After the disappointment of that film, Snyder's credibility to carry out the "DC Expanded Universe" project was seriously undermined. The studio no longer trusted is the bombastic and dark vision of it, particularly when contrasted with Marvel movies, which maintain a much lighter and more humorous tone and consistently beat box office records. In the midst of this virulent dispute with the studio over creative control of the film, one of his daughters, Autumn, 20, committed suicide after a long depression. Snyder quit his job to stay with his family and the studio, not too shaken by this personal tragedy, saw an unbeatable opportunity to get the movie he wanted: Joss Whedon, the director of the first two Avengers films, took the place of Snyder in one of the movie team passes of the year. Whedon rewrote much of the script and re-shot more than half of the final footage, lightening the tone of the film with his characteristic formula of finishing each pineapple with a one liner, sometimes of highly debatable ingenuity. The result was a mix of Snyder's operatic pomposity with Whedon's adolescent lightness, and obviously it didn't satisfy anyone. The film was a certified failure that sealed the fate of this franchise. Shortly after birth, the Justice League was already finished. At least, until fans discovered that an alternate version of the film existed.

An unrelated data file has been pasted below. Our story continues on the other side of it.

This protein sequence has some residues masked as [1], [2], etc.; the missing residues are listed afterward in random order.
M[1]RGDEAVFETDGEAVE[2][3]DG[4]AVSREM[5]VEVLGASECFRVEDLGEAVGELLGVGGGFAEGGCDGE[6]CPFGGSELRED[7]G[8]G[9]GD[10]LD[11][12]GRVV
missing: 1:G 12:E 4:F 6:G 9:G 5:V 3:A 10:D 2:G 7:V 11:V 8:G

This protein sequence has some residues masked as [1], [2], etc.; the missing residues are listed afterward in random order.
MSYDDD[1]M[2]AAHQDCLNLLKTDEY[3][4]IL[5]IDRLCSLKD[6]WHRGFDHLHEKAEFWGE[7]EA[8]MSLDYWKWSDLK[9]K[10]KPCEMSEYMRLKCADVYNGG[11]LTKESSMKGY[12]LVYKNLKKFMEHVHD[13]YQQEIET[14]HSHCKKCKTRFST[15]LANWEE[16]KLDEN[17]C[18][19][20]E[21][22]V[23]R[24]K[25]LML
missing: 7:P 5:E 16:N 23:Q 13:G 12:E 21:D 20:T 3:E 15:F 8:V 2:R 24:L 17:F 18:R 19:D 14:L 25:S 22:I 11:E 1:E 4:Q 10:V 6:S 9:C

Apparently, when Snyder left the project, he took a copy of what he had done thus far with him on his computer as a memento, a curiosity to show to friends and colleagues. Some of the film's actors, such as Ray Fisher (Cyborg) or Jason Momoa (Aquaman) affirmed that he had seen that version and that it was openly superior to the one that had reached theaters. Thus was born the myth of the "Snyder Cut", a version of the director whose dubious existence was gaining traction in the networks until it evolved into a persistent claim ("Free the Snyder Cut!"). Eventually, the director confirmed that he had in his possession a montage of more than 240 minutes with only the material recorded before his departure from the project.

The requests from the fans became so overwhelming that the studio, already with a failure on its back, proposed to Snyder the release of the version of him as it was. The director perceived this as a trap, as a way of showing that it had not been a mistake to hand the film over to Whedon because what existed was far inferior, so, emboldened by the insistence of the fans, he made it a condition that let you finish the special effects and shoot some new scenes. He managed to get a budget of $ 30 million, which turned into $ 70 when the opportunity to premiere the film on the new streaming service HBO Max appeared. Finally, the "Snyder Cut" would be a reality, something that has rarely happened in Hollywood history: that a director expelled from a film can return years later to capture his vision (curiously, another film that involves the man of steel, Superman II, had a similar course: the original director, Richard Donner, managed, after the claim of the fans, to complete the film that had been taken from him). This 242-minute version, with more than double the footage that reached theaters in 2017, is the one that landed today on HBO Max in the United States and on DirecTV's on-demand services and, starting tomorrow, on Flow in our country.